Lake Kariba leaves one dreaming of lazy days fishing, game viewing and braaing in the evening whilst being serenaded by the sounds of the night. Staying with my family, brother in law Colin Delport and Mike Freeman at Wild Heritage for four days we were blessed with a magnificent elephant interaction at the lodge we were staying at. With this gentle giant coming right upto the lodge, feeding from the trees by the back door and gingerly stepping over the boat trailer.
Later in the evening whilst eating dinner another bull came upto the lodge where we could have stroked its head it felt that close! Unbelievable… we really are spoilt living in Zimbabwe. Following dinner myself and my father John (79) were playing dominoes surrounded by my mom, sister, Colin Delport my brother in law and ‘Uncle Mike’ (Mike Freeman).
The cook was cleaning the dishes in the kitchen after Colin cooked an amazing sea food dinner on the skottle. As Kariba is hot, even at night, the kitchen door was open so he could get a bit of a breeze.
Suddenly the cook sprinted past us at such a rate followed by a series of monumental crashing sounds and roaring. We all assumed an elephant had become enraged and lost no time in getting into the house. Colin was shouting for Uncle Mike to wake up – as he was sleeping on the recliner. Colin was herding his in laws and Uncle Mike toward the stairs, our only safe option as charging outside could have been even more disastrous. I however ran outside to get a better view of what was actually happening in the kitchen and looking through the French windows I saw two hippo’s in the kitchen nook. Well to be more precise the backside of one bull and the gnashing jaws of a hippo bull attacking the hindquarters of another one trapped at its front.
Now a door is not wide, so picture an animal over one tonne squeezing through the opening into a kitchen that was not much wider than the door opening into it. Imagine my surprise when I saw first a human hand and then a head peer with panic around the wall! Oh my God, someone is wedged in there with those two terrifying creatures! I dashed around and into the kitchen to see him attempting to clamber over the stove, which has now been ripped away from it’s place in the wall. I helped him clamber over the upturned stove and avoid those massive teeth – it was truly a wonder that he hadn’t been sliced to shreds – I actually managed to ask him what the heck he was doing in the kitchen. The pandemonium and cacophony of sounds added to the sheer terror of the situation – however only with hindsight are these things appreciated. Adrenaline has a habit of taking charge, allowing one to make informed decisions based on facts not feelings. I then raced back towards the roaring and gnashing jaws of these massive creatures and started clapping and shouting. Even in my state of adrenaline induced action I thought – what the hell am I doing. I was sure they could not even hear me, let alone pay any attention to my presence Colin came to back me up and amazingly one of the hippo reversed, squeezing back through the back door – which was now splinters (even the security gate had been ripped from the wall). The hippo which was still inside did not want to go back that way so further destroyed the stove and forced its way into the dining room through the narrow opening toward me. As this happened the power went out – caused by the extensive electrical damage now being done by this marauding beast. I legged it! I now had lost the advantage of at least being able to see the most dangerous creature in Africa before it ploughed its way toward me. So needed light.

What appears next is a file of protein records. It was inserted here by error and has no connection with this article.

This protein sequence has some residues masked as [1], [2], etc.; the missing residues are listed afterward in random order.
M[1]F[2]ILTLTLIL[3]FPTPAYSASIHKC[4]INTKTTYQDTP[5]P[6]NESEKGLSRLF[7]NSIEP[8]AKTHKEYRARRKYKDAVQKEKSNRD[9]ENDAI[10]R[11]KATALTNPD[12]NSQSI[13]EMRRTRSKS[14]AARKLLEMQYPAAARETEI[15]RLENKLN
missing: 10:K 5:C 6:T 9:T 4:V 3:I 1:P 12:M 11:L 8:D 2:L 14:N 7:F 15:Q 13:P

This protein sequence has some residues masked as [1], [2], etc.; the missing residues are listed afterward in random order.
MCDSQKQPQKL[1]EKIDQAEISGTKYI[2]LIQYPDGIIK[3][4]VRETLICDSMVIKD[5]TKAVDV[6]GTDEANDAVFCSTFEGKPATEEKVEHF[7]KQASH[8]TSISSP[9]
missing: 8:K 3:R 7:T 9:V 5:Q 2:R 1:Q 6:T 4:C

Mike’s injuries sustained in the chaos of getting to safety And then quiet… nothing. But there is still a hippo in the house. I slowly make my way to the point where I last saw the hippo’s and using my phone torch to assess the situation. The moment the torch light landed on the hippo he made a mad dash toward me. I wasn’t sticking around to see how quickly he could smash his way through the dining room table so again I legged it. He made his escape through the open French window, destroying the Jacuzzi and heading toward the sanctuary of the lake.
The next morning we moved to a new lodge as the smell was terrible whilst there was a bit of a clean up operation which needed to begin. The next morning I went for a run… It was a new day and no sense dwelling on the past. I guess I felt the hippo was here before we were and it served as a good reminder to keep my eyes open in the bush. We were so fortunate that no one died. The guard managed to escape death by a whisker and we are all so thankful for that. Such is the hazards of living in Africa.